This is all part of redefining what it means to be the ages we are. It may seem to some as pathological, believing and acting as if we’re eighteen or twenty-five – but that’s because pundits and experts suspiciously eyeing this gargantuan, spirited, unwieldy and varied hoard of middle-agers have nothing to compare it to. The only conclusion they can come to: Baby Boomers must a bit daft.
There is a big difference between thinking you are younger than you are – and not thinking that you are old. This ‘night and day’ distinction may confuse many pundits, but it does not confuse most Boomers.
Much of this new, positive attitude about our future has to do with being the beneficiaries of so many fast and furious medical advances. Some we have already taken advantage of, while others are ready and waiting for us – or right around the corner. A good example is joint and hip replacement surgery. The cane industry is in the doldrums, and we’re hoping it will never recover.
Another medical advance (still in its infancy, from what I’ve read) is pain management. This promises Baby Boomers and successive generations freedom from a fear that haunts all as we age.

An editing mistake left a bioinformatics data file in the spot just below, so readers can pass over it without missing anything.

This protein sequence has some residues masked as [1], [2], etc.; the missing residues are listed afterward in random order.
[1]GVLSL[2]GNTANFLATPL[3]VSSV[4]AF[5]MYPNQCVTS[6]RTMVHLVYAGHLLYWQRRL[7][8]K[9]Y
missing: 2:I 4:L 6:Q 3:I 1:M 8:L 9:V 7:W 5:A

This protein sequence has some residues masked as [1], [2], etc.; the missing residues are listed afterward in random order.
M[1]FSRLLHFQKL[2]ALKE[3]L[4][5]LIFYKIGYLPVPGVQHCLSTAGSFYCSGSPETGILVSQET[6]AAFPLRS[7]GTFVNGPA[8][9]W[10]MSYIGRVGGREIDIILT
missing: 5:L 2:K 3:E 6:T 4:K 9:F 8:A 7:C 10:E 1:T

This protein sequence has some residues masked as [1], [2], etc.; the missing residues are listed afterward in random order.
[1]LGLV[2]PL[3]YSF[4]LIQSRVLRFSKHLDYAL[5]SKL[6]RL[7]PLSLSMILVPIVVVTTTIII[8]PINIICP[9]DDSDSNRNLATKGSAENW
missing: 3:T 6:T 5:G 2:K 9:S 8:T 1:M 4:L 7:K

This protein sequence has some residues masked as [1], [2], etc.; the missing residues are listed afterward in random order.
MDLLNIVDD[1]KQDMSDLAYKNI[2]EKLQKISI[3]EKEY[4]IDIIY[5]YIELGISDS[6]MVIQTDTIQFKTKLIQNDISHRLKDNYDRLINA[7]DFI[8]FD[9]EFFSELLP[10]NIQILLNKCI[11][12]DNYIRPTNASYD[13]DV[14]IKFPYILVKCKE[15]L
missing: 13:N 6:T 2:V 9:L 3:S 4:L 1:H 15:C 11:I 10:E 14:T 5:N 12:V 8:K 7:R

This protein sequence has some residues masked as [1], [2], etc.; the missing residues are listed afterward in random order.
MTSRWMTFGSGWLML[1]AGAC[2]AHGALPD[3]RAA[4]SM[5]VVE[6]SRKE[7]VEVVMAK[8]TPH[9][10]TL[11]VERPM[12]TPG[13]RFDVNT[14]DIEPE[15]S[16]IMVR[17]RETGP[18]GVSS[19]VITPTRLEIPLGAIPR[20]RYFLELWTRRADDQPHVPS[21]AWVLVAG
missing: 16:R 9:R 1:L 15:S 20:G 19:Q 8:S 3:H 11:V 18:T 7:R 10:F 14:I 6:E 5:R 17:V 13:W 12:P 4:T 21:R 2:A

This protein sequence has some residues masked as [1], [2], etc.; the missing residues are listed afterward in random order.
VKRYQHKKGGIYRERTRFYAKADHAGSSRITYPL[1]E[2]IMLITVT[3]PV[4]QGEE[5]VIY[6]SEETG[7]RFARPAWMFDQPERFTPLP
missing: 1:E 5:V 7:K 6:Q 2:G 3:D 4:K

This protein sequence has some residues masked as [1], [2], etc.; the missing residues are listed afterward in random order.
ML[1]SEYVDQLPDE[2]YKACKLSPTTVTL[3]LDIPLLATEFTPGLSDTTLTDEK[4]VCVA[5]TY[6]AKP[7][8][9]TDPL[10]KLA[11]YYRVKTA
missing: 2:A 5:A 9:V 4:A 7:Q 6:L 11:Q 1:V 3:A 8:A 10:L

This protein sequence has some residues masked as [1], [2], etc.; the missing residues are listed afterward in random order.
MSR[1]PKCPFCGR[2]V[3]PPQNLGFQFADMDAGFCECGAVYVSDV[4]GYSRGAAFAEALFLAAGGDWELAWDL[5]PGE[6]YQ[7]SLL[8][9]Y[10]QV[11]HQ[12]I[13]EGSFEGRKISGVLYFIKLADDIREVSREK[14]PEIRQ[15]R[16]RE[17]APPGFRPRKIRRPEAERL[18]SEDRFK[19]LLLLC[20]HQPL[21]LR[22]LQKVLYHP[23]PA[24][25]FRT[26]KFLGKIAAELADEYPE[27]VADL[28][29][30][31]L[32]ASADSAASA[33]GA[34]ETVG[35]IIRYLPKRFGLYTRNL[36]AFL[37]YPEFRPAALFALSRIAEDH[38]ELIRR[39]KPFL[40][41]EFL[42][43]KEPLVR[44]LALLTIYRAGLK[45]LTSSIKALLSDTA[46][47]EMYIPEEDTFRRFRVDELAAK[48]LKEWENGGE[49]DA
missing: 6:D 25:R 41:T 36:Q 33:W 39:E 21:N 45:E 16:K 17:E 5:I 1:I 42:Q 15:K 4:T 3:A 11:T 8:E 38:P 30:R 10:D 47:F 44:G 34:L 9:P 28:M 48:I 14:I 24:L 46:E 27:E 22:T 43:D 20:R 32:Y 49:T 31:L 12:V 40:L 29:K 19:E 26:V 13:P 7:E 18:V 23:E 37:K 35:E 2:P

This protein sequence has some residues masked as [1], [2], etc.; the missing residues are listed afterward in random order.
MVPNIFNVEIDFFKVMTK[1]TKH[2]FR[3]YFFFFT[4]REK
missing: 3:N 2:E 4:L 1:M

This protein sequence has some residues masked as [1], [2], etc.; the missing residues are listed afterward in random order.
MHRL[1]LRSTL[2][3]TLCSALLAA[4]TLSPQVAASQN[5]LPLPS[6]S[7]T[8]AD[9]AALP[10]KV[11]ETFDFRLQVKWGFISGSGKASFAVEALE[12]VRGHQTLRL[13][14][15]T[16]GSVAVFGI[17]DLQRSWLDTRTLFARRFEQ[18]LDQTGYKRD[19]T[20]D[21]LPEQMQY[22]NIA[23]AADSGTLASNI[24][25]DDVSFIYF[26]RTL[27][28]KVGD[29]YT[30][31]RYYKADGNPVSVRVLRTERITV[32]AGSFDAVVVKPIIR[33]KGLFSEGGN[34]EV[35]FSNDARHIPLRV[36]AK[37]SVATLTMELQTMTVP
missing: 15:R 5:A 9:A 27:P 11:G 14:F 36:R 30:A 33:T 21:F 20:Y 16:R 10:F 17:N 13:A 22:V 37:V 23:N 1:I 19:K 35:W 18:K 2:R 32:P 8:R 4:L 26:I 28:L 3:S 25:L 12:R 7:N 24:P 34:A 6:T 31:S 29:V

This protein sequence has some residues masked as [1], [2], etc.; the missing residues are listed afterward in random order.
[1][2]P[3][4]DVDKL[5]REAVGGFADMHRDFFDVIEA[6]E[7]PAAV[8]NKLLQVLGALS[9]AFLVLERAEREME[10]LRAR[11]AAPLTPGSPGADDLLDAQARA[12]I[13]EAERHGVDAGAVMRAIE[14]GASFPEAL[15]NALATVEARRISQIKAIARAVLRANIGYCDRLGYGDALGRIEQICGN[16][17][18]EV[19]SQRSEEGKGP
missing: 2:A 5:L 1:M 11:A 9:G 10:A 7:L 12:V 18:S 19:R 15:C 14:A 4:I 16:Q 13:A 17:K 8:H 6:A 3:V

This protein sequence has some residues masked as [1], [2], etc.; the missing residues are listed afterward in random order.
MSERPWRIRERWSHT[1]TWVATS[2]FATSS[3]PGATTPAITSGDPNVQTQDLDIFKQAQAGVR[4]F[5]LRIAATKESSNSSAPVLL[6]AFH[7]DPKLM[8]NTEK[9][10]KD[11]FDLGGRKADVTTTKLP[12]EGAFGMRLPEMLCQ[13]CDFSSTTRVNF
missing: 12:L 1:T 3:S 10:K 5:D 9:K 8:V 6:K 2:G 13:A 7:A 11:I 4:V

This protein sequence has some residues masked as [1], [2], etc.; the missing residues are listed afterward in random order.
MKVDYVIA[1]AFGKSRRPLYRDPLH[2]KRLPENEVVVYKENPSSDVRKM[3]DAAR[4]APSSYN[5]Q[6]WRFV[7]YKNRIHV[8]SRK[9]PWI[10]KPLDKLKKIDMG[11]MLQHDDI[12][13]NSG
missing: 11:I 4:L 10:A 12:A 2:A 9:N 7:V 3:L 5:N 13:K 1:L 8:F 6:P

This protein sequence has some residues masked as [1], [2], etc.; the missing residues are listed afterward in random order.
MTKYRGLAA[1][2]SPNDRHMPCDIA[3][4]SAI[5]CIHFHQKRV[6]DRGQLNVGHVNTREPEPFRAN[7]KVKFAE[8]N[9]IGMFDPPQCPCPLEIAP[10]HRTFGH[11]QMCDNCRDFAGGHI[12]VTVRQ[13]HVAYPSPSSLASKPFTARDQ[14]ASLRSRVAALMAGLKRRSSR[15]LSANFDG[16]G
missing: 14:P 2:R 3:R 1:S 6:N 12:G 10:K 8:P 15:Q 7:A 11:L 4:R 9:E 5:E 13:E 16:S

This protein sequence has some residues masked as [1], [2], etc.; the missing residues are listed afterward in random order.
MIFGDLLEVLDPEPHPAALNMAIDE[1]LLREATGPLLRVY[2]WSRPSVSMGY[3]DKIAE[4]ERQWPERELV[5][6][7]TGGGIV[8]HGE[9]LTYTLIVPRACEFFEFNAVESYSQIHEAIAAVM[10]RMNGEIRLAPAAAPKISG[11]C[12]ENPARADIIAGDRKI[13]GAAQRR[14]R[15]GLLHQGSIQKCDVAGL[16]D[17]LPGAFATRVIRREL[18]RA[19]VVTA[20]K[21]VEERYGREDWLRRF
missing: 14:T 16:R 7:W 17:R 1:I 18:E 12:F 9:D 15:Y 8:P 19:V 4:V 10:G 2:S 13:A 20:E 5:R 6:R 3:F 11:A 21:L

There has been plenty of press about Baby Boomers and their dread of Alzheimer’s. Not much of a surprise. Alzheimer’s affects many of our parents, we’re caring for them – and nothing frightens us more than not being in control of our own destinies. However, from what I’ve read there may be some breakthroughs within the next twenty years. That’s very good news.
Am I painting too rosy a picture here? Isn’t this something I was railing against in the first few paragraphs?
Yes, but with a big difference. All the examples above have to do with the quality of life – not the quantity.
If I were digging into a marketing/advertising campaign for a client in the aging industry, I would extract as much quality inherent in the product/service – and toss out any (or most) mention of longevity. This would hold true even with basic nutritional and exercise products. A significant chunk of people who eat only healthy foods and exercise regularly die of heart attacks, get cancer, are the victims of all sorts of diseases and afflictions. You can’t fool me.
But the quality of their lives in every respect will be superior to the ones who don’t take care of themselves, or avail themselves to what’s out there in the aging industry market.
Nobody can promise you that you’ll live to be a hundred. However, you can (more or less) make a good argument that healthy lifestyles and advances in modern medicine will offer you a quality life after sixty that no preceding generation had ever imagined.
I’m fifty-five. I may die in five, ten, twenty, forty or fifty years. If you promise Baby Boomers longevity, I will know at some point that you are not telling me the truth. However, if you promise me a certain amount of quality if I take advantage of medical advances, lead a healthy lifestyle, and buy and use your products and services – I’ll probably believe you.
And I’ll continue to take your word for it until my dying day.
© 2005 Chuck Nyren
 2046: A boomer odyssey
By Marco R. della Cava, USA TODAY October 27, 2005